Strongest of all fabrics and breathable in nature, silk fabric is a natural temperature regulator which retains your body’s heat during cold weather and repels excess heat in warm weather. The fabric is hypoallergenic, thus keeping away dust mites and fungus. People with AFS should consider wearing light silk clothing as they tend to have weak immunity and can develop sensitivity to dust mites. The extremely smooth finish of silk fabric is gentle on your skin thus making it ideal for those with sensitive skin or with skin problems such as eczema or rashes. People who have received chemotherapy find relief in silk clothing as the fabric is light, soft, and does not cause friction on the skin.

People supporting animal rights tend to avoid wearing silk garments, however. This is because several silkworm farms engage in killing the pupae prior to harvesting silk from the cocoon. Ahimsa silk, also referred to as peace silk, is preferred as the silk is harvested after larvae emerge from the cocoon.

Merino Wool

            Soft and gentle on skin, merino wool keeps you warm without causing any irritation. Clothing made of this wool helps retain your skin’s moisture. The incredible breathability of merino wool sets it apart from other wool, making it one of the best healthy fabrics. Merino wool is capable of releasing any excess warmth to prevent overheating, thus regulating your body temperature. This can prove especially helpful for people in the advanced stages of adrenal fatigue having issues in regulating body temperature.

            Further, research shows that merino wool has therapeutic properties. The unique moisture content management of the soft wool could prove beneficial for eczema sufferers. A twelve-week clinical trial with eczema sufferers showed that wearing superfine merino wool clothing with a mean diameter equal to or less than 17.5 microns helped reduce symptoms.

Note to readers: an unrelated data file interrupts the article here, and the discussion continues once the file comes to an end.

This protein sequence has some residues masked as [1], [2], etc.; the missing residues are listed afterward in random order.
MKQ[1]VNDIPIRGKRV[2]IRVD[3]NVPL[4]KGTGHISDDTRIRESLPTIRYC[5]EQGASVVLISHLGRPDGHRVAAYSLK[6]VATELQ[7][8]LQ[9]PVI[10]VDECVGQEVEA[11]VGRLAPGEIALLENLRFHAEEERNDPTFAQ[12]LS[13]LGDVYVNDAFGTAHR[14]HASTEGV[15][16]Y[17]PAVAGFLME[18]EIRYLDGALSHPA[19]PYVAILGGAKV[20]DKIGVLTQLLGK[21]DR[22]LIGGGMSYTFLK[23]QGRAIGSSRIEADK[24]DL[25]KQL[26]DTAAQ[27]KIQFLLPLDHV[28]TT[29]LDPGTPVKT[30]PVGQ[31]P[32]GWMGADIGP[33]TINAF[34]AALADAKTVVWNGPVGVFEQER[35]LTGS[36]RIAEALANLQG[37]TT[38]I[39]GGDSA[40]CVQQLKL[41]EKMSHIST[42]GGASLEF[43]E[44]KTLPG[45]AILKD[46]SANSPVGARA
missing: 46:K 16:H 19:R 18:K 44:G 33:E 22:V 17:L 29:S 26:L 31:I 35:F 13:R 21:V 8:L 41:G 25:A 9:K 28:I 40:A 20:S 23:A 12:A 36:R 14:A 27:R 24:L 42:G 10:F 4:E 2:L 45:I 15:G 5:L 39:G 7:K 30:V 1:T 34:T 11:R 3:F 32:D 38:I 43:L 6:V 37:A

Fabrics To Stay Away From

            Synthetic fabrics restrict your skin from breathing. Further, they also contain chemical dyes harmful to your health. Other, natural fabrics are not so good for


            Being a natural material produced from sheep, wool breathes easily. However, the downside of wool is that it can trigger eczema flare-ups and can cause irritation even on normal skin. Further, sheep emit dangerous methane gases that are harmful to the environment. They are also often dipped in an insecticide bath for parasite control. Artificial dyes and bleaching agents are used to get the finished product which can irritate the skin. Merino wool is superior as it keeps you warm without irritating the skin.


            If you have issues with your body temperature regulation, then you need to stay away from polyester clothing. Clinical trials show that wearing polyester reduces the hydration of your skin making it dry and causing skin irritation.


            Produced from polyester and nylon, satin does not allow your skin to breathe. Though it might feel smooth on your skin, wearing satin clothes for longer hours especially during summer is not a wise idea. The fabric does not allow moisture and air to pass through it. The result – sweat – does not easily evaporate from your body, thus leaving behind body odor and clogged skin pores.


Fabrics play a significant role in the health of your skin. Your skin is always in contact with clothing, so selecting the right fabrics is important. Synthetic fabrics such as polyester, satin, nylon, and rayon can restrict your skin from breathing, cause rashes and clog skin pores. Further, the chemicals from synthetic fabrics can enter your skin pores and settle into your system, increasing the toxic load on your body and triggering stress.

Soft, light, and gentle on skin, breathable, highly absorbent, and hypoallergenic in nature, healthy fabrics are skin-friendly and environmentally safe. Some skin-friendly fabrics include cotton, silk, merino wool, flax, and hemp. They are the ultimate natural products to keep your skin happy and healthy. Allowing your skin to breathe naturally, prevents skin pores from clogging and helps maintain your ideal body temperature, helping to ensure your optimal health and well-being. Switching to healthy fabrics, eating a healthy diet, regular exercise, and good lifestyle choices are vital to keeping your skin vibrant.